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Rotator Cuff Tears and Vitamin B12

Hello everyone and welcome to 2023! The first two weeks of the new year already feel like a fresh start and a shake-off of any remainders from 2022 that weren’t serving us. I’m happy to enjoy another year learning with you guys and am going to start January off with an article sent to me by my wonderful colleague and friend, Connie.

The study published by Kim et al. in 2021 (see link below) is taking me back to my days of orthopedic physical therapy; theraband exercises were plentiful, post-op protocols abound, and rotator cuff tears were trending. Seriously guys, rotator cuff injuries are orthopedic PT’s equivalent to what big hair was to the 80’s; super common and painful to think about. But, this new article might help shed some light on how we can prevent rotator cuff tears (RCT).

This study highlights the importance of getting our vitamins, specifically B12. Study subjects without RCT had vitamin B12 levels that were almost 100 pg/ml higher than subjects with RCT (on average 528 pg/ml for those with RCT versus 627 pg/ml in those without). This study was also able to support the research by other previous authors that male sex, increased age, history of diabetes, and low vitamin D levels are linked to incidence of RCT.

So how can you ensure optimal B12? It’s readily available on your dinner plate. I’m a huge believer that we can get our nutrients from food as long as we eat whole food that is sourced from good soil and good living conditions. B12 is created by bacteria in the soil (all the more reason for healthy, pesticide and herbicide free soil), we can not make it in our own bodies. The most readily available source of B12 is in meat, fish, dairy, and eggs and is ingested by animals when they munch on green things and end up eating some of that dirt in the process. This creates some issues for our vegan friends, but taking a B12 supplement is also an option. Please note that there are more bioavailable forms of B12 such as methylcobalamin which your body will digest and use more easily. And remember, B vitamins have synergistic effects and work best when taken together, so a full B supplement is often better than B12 alone.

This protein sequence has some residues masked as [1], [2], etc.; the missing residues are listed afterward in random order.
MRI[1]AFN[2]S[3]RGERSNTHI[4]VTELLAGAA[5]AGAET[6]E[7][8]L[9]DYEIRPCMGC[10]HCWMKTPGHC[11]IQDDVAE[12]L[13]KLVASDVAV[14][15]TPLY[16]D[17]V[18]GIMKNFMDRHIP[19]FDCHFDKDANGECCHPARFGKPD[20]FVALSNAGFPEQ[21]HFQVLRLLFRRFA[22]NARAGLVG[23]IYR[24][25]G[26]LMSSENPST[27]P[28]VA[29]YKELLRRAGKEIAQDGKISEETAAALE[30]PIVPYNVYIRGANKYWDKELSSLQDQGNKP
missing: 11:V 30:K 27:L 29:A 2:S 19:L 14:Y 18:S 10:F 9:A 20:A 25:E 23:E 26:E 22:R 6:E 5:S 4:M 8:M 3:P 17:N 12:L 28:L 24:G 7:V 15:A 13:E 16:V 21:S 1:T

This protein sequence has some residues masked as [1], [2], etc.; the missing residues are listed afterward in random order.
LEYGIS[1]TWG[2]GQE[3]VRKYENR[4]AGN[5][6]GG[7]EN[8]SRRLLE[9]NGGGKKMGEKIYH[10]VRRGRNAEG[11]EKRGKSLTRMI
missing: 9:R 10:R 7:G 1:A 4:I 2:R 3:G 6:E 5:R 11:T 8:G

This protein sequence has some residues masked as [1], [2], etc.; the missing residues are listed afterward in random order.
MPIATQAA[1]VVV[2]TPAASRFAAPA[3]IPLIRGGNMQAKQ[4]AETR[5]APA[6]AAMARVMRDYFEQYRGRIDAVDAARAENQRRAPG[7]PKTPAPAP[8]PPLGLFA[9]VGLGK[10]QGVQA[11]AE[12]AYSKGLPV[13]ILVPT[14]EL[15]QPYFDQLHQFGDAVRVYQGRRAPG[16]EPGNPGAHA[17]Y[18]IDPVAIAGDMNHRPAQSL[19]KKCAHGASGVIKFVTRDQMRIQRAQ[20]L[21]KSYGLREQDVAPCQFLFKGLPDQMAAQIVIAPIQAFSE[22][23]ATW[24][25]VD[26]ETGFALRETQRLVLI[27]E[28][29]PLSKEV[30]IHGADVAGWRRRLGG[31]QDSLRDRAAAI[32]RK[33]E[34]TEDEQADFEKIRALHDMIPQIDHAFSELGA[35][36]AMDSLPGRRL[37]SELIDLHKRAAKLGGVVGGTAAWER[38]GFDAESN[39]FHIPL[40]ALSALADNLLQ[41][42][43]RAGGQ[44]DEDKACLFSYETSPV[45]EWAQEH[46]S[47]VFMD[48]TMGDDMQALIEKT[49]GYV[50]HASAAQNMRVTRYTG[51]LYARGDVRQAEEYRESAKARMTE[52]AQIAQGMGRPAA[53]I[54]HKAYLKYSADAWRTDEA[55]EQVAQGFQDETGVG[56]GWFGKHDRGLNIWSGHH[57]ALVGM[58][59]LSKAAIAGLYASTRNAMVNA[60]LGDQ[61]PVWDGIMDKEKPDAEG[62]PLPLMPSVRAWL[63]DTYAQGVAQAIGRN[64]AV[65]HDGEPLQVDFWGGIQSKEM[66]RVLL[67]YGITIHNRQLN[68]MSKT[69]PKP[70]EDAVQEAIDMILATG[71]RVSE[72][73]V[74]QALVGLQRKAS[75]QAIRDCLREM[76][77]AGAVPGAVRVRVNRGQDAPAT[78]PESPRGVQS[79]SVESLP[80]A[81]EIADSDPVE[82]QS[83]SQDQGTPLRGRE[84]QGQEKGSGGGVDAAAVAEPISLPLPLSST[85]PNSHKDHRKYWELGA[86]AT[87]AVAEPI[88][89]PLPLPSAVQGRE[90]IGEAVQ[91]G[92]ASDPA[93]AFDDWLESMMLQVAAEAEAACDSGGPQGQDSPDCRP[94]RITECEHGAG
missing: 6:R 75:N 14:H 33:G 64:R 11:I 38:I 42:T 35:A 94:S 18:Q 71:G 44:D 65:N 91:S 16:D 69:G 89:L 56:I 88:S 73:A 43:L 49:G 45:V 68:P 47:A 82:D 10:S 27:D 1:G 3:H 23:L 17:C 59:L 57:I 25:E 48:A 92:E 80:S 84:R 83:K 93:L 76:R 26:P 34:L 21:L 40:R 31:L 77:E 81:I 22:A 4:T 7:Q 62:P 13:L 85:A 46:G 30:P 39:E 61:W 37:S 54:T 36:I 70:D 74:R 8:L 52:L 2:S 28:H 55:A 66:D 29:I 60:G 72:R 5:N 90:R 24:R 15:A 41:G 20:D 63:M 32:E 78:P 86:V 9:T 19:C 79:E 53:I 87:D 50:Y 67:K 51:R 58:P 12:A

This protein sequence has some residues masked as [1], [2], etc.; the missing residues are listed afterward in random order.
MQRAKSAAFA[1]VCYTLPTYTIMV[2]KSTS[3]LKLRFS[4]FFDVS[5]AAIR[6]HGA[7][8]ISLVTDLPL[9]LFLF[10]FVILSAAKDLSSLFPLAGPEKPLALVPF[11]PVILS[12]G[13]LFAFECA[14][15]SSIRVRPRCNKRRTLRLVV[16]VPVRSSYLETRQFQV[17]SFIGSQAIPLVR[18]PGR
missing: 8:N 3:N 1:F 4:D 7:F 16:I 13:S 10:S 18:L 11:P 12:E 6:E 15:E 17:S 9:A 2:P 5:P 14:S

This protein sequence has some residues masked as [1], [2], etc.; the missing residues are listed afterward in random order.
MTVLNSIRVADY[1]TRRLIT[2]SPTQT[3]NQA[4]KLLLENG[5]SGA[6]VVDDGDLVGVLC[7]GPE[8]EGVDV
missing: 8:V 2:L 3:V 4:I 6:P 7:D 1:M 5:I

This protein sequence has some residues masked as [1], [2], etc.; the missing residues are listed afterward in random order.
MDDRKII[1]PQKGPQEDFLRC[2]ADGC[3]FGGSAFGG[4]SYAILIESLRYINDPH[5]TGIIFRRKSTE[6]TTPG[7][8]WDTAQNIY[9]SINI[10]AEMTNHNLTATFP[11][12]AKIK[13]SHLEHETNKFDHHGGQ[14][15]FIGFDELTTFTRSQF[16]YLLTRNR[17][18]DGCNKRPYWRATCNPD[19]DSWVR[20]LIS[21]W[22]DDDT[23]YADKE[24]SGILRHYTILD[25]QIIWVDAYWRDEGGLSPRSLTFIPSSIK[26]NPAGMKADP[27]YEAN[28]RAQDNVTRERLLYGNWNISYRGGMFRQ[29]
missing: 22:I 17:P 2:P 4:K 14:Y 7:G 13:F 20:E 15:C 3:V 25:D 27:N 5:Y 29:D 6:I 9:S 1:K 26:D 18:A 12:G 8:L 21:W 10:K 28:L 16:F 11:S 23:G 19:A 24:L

If you have any questions about these supplements you can talk to your doctor or pharmacist and they will probably have oodles of answers for you. You can also have blood work done to see what your B12 levels are. If you want to do more research on your own, there is a great book written by a pharmacist, Suzy Cohen, called Drug Muggers: Which Medications Are Robbing Your Body of Essential Nutrients - - and Natural Ways to Restore Them. She gives very simple information and instructions on medicines/supplements and how to get the most bang for your buck if you have to take them. Note that I am not affiliated, sponsored, or receive compensation in any way for recommending this book. I wish! 😉

Take home message: Having low B12 appears to increase the risk of rotator cuff tears (along with a myriad of other issues we won’t go into in this month’s article). Make sure you treat your body like the fine machine it is and give it the fuel it needs to stay healthy and strong. And if you still end up with shoulder issues, go see a physical therapist.

I’ll see you in February. Stay smart my friends!

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